If you're confused by the title of this article, good. You should be. As you might have guessed, applying for a patent is a completely different and separate process from applying for a trademark. However, I run into questions every now and then about the title of the invention.
Most clients come up with catchy names for their invention. (Usually it's a trademark for a good that is included in the patent application.) While clients come up with catchy names with the intent to market or sell their invention using these names, these names are not suitable for use as the title of the invention in a patent application.
According to MPEP Section 606, the title of the invention should be "brief but technically accurate and descriptive and should contain fewer than 500 characters." Often, when I complete a patent application, I tell my clients that the title of the invention is different from the one that they might have thought of, but that they can use whatever name they desire to market or sell their invention regardless of the title of the invention in a patent application. Sometimes clients insist that I change the title to the one that they have initially thought of, with the assumption that the title (which is their trademark) would be warranted a patent protection. Unfortunately, this is not the case, and a patent examiner may require change in title if the title is not descriptive of the invention claimed.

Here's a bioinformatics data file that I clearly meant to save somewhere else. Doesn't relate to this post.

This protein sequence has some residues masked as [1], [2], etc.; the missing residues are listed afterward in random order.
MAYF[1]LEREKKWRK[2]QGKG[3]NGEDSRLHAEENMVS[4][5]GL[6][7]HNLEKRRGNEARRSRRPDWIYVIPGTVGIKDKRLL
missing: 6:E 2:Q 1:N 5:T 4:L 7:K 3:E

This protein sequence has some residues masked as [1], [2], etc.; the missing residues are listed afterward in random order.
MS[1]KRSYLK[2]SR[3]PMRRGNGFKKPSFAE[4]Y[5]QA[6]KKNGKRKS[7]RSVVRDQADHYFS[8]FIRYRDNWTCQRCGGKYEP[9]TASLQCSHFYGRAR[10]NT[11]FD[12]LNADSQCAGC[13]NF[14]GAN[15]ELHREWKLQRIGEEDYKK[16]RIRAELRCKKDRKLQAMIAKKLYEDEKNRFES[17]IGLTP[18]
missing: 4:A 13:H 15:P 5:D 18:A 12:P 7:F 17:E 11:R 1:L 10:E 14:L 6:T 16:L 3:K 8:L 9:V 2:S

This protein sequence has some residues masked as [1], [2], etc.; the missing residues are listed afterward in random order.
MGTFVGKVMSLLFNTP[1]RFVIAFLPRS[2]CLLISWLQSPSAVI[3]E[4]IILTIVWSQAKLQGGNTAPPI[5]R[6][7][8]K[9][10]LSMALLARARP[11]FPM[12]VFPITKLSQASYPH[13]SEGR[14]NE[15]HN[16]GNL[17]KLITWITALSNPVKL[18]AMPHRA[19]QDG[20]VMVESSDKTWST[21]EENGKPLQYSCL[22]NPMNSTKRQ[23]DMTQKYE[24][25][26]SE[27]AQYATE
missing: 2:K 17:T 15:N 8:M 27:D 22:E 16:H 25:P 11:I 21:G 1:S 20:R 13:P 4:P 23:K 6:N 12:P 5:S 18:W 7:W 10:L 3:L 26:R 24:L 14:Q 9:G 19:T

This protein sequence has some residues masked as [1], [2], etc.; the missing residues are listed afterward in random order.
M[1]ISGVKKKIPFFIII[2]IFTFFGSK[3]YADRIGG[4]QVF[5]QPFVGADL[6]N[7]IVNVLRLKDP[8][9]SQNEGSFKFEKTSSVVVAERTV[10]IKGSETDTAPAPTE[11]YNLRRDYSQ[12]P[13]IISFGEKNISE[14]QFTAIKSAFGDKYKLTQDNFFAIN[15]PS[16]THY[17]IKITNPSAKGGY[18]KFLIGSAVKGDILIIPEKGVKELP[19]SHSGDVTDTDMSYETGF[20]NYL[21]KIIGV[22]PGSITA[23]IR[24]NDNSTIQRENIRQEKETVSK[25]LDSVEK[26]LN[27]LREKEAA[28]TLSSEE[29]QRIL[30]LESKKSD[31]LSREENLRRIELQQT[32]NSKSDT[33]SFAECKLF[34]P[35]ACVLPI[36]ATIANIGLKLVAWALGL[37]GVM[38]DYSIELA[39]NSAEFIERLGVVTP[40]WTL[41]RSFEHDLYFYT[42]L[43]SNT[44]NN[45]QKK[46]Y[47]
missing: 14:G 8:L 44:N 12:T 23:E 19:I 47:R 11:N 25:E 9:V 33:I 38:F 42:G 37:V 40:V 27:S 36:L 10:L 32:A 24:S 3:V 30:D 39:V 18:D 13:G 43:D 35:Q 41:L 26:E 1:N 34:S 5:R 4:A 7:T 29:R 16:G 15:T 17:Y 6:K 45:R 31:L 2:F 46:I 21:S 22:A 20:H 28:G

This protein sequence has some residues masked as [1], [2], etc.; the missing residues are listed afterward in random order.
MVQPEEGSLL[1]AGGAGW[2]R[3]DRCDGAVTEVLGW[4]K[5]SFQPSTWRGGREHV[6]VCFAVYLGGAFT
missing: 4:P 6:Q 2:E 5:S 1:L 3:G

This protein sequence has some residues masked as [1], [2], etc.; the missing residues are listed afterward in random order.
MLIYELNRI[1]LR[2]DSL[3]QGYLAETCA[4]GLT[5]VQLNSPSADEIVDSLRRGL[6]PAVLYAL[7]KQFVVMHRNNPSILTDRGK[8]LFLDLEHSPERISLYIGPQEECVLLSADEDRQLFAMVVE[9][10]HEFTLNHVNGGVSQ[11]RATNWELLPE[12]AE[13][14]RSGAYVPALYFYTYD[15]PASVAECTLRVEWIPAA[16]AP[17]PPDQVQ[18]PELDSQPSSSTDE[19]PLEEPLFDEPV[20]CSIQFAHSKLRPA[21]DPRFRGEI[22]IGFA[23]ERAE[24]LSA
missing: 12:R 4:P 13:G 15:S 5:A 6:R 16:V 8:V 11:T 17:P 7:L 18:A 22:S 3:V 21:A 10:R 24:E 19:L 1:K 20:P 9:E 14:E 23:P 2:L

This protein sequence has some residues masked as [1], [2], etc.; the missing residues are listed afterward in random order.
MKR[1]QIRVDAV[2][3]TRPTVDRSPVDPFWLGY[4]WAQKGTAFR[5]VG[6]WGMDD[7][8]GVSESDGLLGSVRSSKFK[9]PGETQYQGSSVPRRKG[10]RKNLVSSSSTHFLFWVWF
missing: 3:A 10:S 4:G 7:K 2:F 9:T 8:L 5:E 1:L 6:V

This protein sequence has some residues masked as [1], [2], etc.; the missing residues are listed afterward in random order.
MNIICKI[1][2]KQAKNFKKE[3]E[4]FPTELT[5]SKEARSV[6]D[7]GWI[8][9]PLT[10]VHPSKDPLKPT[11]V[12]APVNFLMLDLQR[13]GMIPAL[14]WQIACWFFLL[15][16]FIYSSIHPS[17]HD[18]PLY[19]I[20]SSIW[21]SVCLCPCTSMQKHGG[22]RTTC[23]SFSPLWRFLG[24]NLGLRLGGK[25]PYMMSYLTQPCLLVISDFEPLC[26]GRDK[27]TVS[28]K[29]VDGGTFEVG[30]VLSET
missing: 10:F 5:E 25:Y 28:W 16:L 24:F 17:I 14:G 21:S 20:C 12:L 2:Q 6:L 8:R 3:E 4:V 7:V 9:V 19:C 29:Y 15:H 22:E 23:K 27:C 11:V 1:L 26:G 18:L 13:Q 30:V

Once clients understand the difference between a patent application and a trademark application, some desire to apply for a trademark for the invention claimed. If this is the case, clients should keep in mind that a good title for an invention in a patent application can be a bad trademark in a trademark application.
Trademarks fall along the following "spectrum of distinctiveness" (listed strongest to weakest): fanciful, arbitrary, suggestive, descriptive, and generic. A fanciful trademark is prima facie registrable, while a generic trademark cannot be protected, because generic trademarks are simply common names of goods and/or services. Descriptive trademarks cannot be protected unless a secondary meaning can be shown.
Thus, a good patent title that accurately describes the invention, would likely either be a generic or a descriptive trademark, which are not warranted trademark protection (unless you have a descriptive trademark with a secondary meaning). This means that the catchy names that the clients have initially thought of can be put to good use (if it is at least suggestive) in their trademark application.